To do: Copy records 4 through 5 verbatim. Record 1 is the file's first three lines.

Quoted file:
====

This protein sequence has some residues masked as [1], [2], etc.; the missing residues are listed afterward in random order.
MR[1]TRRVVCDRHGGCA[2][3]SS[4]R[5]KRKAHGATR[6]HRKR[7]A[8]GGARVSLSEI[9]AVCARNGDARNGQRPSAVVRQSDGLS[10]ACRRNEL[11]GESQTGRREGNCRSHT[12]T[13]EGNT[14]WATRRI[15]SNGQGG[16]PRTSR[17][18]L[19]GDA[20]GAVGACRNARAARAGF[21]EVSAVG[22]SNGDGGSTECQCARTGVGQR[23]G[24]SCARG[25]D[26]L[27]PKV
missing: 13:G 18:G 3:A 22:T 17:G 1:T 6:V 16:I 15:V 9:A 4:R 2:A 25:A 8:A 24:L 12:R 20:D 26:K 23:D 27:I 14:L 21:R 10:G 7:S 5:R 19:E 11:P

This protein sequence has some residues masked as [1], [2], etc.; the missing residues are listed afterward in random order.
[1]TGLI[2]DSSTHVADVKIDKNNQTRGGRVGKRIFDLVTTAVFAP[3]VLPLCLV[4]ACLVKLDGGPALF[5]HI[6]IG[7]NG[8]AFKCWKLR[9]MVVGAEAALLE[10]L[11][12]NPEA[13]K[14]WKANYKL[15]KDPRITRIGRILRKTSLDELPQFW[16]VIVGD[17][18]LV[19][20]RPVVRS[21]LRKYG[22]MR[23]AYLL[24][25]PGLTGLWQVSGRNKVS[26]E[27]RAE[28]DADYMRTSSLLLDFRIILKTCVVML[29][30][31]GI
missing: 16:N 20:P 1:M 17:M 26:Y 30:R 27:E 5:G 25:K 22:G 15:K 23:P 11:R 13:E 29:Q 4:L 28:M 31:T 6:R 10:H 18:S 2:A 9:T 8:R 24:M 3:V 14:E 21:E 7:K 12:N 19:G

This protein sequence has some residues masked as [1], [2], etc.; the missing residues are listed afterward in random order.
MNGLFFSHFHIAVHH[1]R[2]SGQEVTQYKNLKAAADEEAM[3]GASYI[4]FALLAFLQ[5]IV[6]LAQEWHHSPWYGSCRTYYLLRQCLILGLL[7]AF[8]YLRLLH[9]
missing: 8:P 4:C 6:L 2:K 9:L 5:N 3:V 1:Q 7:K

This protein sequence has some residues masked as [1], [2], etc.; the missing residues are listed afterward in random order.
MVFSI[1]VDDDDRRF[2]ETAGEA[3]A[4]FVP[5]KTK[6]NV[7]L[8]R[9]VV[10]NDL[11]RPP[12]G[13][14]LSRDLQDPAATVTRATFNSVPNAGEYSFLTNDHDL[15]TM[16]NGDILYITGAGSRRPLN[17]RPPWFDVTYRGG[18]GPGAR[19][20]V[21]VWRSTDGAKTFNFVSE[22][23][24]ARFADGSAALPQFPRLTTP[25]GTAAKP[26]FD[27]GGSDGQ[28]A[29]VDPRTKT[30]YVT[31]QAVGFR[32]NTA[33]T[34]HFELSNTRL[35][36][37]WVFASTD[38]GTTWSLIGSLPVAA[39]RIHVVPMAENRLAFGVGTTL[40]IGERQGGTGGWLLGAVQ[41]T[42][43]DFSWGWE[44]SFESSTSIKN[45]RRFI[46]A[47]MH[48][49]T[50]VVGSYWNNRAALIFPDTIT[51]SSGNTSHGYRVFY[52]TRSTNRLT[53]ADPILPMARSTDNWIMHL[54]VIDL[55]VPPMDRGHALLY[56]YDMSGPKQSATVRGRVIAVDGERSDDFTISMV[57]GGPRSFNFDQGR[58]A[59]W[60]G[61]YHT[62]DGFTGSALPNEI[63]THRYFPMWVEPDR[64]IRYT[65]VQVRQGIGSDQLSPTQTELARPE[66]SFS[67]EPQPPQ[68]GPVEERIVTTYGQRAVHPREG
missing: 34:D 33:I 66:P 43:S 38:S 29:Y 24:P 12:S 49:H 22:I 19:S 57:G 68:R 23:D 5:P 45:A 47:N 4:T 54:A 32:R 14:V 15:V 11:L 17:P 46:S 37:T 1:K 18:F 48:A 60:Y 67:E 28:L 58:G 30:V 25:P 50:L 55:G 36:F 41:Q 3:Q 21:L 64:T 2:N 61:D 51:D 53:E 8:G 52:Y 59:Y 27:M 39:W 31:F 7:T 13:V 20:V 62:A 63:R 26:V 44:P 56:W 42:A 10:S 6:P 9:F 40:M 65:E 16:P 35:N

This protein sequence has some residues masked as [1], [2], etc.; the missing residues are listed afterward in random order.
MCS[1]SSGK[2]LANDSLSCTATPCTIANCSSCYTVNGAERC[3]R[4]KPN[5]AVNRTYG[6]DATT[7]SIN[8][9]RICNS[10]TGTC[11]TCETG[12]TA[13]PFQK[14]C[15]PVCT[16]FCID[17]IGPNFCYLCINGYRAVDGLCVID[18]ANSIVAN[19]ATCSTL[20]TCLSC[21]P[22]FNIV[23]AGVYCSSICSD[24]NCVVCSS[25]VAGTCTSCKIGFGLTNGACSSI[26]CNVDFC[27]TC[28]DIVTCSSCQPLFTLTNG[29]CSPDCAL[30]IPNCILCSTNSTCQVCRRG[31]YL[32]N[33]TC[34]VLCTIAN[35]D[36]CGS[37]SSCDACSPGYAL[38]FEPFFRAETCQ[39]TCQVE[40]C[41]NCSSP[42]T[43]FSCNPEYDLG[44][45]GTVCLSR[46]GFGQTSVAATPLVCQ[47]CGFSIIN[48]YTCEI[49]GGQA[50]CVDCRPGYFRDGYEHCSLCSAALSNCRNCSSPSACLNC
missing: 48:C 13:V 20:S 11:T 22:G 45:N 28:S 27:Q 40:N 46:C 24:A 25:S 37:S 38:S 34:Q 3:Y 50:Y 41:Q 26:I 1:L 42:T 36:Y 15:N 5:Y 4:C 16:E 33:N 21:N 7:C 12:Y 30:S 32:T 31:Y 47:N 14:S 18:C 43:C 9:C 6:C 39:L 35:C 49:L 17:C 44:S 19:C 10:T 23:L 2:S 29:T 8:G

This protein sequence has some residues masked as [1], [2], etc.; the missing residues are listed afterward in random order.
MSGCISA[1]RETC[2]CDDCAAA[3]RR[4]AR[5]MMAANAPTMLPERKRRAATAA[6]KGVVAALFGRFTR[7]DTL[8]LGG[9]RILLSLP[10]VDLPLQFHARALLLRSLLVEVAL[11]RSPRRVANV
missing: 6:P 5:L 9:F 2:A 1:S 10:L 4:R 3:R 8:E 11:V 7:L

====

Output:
This protein sequence has some residues masked as [1], [2], etc.; the missing residues are listed afterward in random order.
MVFSI[1]VDDDDRRF[2]ETAGEA[3]A[4]FVP[5]KTK[6]NV[7]L[8]R[9]VV[10]NDL[11]RPP[12]G[13][14]LSRDLQDPAATVTRATFNSVPNAGEYSFLTNDHDL[15]TM[16]NGDILYITGAGSRRPLN[17]RPPWFDVTYRGG[18]GPGAR[19][20]V[21]VWRSTDGAKTFNFVSE[22][23][24]ARFADGSAALPQFPRLTTP[25]GTAAKP[26]FD[27]GGSDGQ[28]A[29]VDPRTKT[30]YVT[31]QAVGFR[32]NTA[33]T[34]HFELSNTRL[35][36][37]WVFASTD[38]GTTWSLIGSLPVAA[39]RIHVVPMAENRLAFGVGTTL[40]IGERQGGTGGWLLGAVQ[41]T[42][43]DFSWGWE[44]SFESSTSIKN[45]RRFI[46]A[47]MH[48][49]T[50]VVGSYWNNRAALIFPDTIT[51]SSGNTSHGYRVFY[52]TRSTNRLT[53]ADPILPMARSTDNWIMHL[54]VIDL[55]VPPMDRGHALLY[56]YDMSGPKQSATVRGRVIAVDGERSDDFTISMV[57]GGPRSFNFDQGR[58]A[59]W[60]G[61]YHT[62]DGFTGSALPNEI[63]THRYFPMWVEPDR[64]IRYT[65]VQVRQGIGSDQLSPTQTELARPE[66]SFS[67]EPQPPQ[68]GPVEERIVTTYGQRAVHPREG
missing: 34:D 33:I 66:P 43:S 38:S 29:Y 24:P 12:S 49:H 22:I 19:S 57:G 68:R 23:D 5:P 45:A 47:N 4:T 54:A 32:R 14:V 15:V 11:L 17:P 46:S 37:T 1:K 18:F 48:A 60:Y 67:E 28:L 58:G 30:V 25:P 50:L 55:G 36:F 41:Q 3:Q 21:L 64:T 2:N 61:D 51:D 53:E 8:G 52:Y 59:Y 27:M 39:W 31:F 7:T 13:V 20:V 62:A 63:R 26:V 44:P 56:W 42:A 10:S 6:P 9:F 40:M 65:E 16:P 35:N

This protein sequence has some residues masked as [1], [2], etc.; the missing residues are listed afterward in random order.
MCS[1]SSGK[2]LANDSLSCTATPCTIANCSSCYTVNGAERC[3]R[4]KPN[5]AVNRTYG[6]DATT[7]SIN[8][9]RICNS[10]TGTC[11]TCETG[12]TA[13]PFQK[14]C[15]PVCT[16]FCID[17]IGPNFCYLCINGYRAVDGLCVID[18]ANSIVAN[19]ATCSTL[20]TCLSC[21]P[22]FNIV[23]AGVYCSSICSD[24]NCVVCSS[25]VAGTCTSCKIGFGLTNGACSSI[26]CNVDFC[27]TC[28]DIVTCSSCQPLFTLTNG[29]CSPDCAL[30]IPNCILCSTNSTCQVCRRG[31]YL[32]N[33]TC[34]VLCTIAN[35]D[36]CGS[37]SSCDACSPGYAL[38]FEPFFRAETCQ[39]TCQVE[40]C[41]NCSSP[42]T[43]FSCNPEYDLG[44][45]GTVCLSR[46]GFGQTSVAATPLVCQ[47]CGFSIIN[48]YTCEI[49]GGQA[50]CVDCRPGYFRDGYEHCSLCSAALSNCRNCSSPSACLNC
missing: 48:C 13:V 20:S 11:T 22:G 45:N 28:S 27:Q 40:N 46:C 24:A 25:S 37:S 38:S 34:Q 3:Y 50:Y 41:Q 26:I 1:L 42:T 36:Y 15:N 5:Y 4:C 16:E 33:N 21:N 7:C 12:Y 30:S 32:T 31:Y 47:N 14:S 18:C 43:C 9:C 6:C 39:L 35:C 49:L 17:C 44:S 19:C 10:T 23:L 2:S 29:T 8:G